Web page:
Benefit corporations and certified B Corporations are sometimes confused with each other due to their similar names. The sections below break down their key characteristics and differences.
Benefit corporations are a type of legal entity designed to produce a public benefit and drive shareholder value. Their framework creates a foundation conducive to long-term mission alignment through capital raises and leadership changes and allows for flexibility regarding sale and liquidity options. These benefit corporations have several obligations. They must commit to creating public benefit and value in addition to generating profit. They must consider their impact on society and the environment to create long term sustainable value. They must report to shareholders, and often the wider public, on social end environmental performances. There are different versions of benefit corporations adopted in thirty states. The Delaware Public Benefit Corporation is considered a gold standard, though.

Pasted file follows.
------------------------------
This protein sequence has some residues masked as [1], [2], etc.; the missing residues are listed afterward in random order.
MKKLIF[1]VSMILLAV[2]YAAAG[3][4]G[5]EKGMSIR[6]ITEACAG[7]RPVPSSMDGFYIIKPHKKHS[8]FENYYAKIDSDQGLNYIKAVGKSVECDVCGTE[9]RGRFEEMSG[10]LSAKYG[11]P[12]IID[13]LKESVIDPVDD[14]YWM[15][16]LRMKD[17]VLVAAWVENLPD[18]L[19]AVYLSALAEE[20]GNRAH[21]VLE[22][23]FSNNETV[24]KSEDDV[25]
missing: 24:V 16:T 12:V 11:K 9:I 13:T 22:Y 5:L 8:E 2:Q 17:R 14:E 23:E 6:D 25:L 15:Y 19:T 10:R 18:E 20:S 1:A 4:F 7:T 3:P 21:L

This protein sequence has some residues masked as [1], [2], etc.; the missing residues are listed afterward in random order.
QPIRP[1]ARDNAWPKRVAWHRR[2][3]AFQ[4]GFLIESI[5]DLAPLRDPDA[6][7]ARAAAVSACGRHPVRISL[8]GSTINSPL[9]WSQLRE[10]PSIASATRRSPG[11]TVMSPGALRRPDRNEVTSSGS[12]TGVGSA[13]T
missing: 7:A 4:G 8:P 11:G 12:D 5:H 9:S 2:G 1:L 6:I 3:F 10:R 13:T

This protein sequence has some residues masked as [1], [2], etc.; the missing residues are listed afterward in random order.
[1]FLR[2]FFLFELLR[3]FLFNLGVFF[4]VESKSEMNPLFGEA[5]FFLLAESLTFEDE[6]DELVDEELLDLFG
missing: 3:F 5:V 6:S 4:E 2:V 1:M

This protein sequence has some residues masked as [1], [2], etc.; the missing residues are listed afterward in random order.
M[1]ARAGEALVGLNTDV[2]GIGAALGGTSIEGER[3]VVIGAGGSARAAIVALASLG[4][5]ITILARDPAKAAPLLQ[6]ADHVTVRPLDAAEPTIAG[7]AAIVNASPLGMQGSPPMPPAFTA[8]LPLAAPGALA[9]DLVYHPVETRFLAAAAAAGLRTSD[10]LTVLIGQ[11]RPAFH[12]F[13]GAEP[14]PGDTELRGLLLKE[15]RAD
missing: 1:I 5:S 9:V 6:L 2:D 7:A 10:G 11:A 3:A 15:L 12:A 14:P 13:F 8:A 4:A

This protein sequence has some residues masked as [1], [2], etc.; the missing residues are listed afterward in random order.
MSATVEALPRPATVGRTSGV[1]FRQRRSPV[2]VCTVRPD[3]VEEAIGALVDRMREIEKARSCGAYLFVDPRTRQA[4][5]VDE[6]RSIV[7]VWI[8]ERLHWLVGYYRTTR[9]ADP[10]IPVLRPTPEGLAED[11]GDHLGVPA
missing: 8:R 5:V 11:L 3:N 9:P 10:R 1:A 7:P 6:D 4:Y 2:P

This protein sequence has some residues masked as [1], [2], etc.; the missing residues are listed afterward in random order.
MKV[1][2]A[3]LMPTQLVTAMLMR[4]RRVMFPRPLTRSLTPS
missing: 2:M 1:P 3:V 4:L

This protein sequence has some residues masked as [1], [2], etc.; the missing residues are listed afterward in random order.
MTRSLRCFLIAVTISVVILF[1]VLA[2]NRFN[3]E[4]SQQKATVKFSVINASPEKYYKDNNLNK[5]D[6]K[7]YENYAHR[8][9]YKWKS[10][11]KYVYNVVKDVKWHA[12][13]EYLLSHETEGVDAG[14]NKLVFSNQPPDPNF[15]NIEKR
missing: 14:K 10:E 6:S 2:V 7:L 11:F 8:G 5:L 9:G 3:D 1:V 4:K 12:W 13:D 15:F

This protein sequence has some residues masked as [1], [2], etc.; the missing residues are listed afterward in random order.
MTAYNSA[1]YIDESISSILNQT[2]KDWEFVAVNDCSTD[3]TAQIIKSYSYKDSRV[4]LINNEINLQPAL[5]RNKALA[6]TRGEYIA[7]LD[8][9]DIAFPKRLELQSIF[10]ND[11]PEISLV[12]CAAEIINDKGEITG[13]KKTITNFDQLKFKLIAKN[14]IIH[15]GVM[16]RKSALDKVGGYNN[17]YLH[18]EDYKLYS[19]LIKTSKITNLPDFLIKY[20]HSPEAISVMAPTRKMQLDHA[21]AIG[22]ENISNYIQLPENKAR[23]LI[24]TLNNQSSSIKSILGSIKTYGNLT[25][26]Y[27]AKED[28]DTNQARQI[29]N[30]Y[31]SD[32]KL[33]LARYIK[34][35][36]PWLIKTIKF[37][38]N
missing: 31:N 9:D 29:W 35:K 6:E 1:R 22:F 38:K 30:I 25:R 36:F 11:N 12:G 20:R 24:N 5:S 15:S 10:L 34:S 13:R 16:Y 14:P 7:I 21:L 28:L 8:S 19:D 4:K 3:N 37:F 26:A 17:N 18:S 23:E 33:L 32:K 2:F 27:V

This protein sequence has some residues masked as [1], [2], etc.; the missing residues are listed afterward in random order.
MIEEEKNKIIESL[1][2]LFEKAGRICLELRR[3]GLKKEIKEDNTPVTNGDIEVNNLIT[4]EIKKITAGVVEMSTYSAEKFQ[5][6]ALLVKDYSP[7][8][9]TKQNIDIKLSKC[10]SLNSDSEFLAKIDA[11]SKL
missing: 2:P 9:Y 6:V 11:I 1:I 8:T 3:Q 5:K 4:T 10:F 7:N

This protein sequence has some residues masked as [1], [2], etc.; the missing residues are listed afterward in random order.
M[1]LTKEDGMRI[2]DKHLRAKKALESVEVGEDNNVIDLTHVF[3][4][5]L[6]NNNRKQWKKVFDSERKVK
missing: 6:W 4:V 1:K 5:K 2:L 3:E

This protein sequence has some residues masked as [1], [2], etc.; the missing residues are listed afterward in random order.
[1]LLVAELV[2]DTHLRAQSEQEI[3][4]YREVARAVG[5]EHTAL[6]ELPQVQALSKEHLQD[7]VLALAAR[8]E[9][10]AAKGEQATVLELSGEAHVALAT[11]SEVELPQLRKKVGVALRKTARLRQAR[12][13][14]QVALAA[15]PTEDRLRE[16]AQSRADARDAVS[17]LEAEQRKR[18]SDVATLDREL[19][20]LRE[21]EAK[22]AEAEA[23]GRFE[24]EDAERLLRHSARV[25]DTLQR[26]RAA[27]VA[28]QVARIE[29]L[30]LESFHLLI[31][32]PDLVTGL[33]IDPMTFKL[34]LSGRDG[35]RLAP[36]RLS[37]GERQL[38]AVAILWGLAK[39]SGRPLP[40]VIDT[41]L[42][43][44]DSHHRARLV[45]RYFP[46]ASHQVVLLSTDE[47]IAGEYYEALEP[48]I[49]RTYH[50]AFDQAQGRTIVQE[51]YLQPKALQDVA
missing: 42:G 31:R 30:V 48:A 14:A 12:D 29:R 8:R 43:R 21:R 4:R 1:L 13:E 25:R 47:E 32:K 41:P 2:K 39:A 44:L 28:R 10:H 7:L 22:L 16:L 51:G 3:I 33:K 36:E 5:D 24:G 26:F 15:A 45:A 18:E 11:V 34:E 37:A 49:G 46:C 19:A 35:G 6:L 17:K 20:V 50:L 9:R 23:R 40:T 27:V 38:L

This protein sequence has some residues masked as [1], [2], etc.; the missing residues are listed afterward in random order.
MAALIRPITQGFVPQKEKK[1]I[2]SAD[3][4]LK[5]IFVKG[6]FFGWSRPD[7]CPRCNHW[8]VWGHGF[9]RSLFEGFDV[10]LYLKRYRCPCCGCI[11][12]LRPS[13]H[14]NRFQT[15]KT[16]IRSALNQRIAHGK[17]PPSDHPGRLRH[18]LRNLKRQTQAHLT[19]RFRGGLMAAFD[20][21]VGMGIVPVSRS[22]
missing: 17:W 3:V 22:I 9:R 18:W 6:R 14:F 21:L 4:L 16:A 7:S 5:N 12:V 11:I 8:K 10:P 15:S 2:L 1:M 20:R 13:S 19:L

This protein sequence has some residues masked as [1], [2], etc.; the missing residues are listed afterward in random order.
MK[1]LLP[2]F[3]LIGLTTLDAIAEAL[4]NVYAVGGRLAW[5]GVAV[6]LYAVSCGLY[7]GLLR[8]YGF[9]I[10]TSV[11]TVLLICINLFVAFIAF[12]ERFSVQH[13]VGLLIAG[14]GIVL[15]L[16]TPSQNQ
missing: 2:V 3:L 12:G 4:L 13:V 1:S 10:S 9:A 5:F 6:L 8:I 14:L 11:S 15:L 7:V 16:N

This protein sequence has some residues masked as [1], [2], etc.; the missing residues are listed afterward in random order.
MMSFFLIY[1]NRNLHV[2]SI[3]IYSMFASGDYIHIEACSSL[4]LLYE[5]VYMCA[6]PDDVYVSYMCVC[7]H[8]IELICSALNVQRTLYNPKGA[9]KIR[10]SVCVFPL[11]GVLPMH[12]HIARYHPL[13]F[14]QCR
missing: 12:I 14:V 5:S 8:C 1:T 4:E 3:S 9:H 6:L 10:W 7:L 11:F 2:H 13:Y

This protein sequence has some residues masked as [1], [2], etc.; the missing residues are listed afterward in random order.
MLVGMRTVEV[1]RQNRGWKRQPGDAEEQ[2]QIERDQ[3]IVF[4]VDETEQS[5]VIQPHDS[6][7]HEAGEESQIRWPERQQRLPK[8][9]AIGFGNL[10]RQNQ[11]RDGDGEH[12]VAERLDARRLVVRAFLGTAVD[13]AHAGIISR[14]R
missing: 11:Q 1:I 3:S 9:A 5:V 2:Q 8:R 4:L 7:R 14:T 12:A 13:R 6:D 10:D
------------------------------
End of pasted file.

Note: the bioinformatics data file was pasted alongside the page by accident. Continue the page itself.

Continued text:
B Lab, a non-profit, grants B Corporation Certifications to companies that meet their standards regarding social and environmental performance, transparency, and accountability. B Lab uses their B Impact Assessment, a public tool, to score companies. The information on the assessment is self-reported, with 10% randomly reviewed in person and on-site. Companies must score an 80/200 on the assessment to receive the certification. They are assessed on workers, community, environment, and customers. Once such standards are met, companies register with B lab and pay certification fees and annual fees. They then are able to use the distinctive B circle mark logo.
To conclude, benefit corporations are a legal entity designed to consider the public good while generating shareholder value while B Corporation Certifications are given out to companies who meet various environmental, social, and governance standards.
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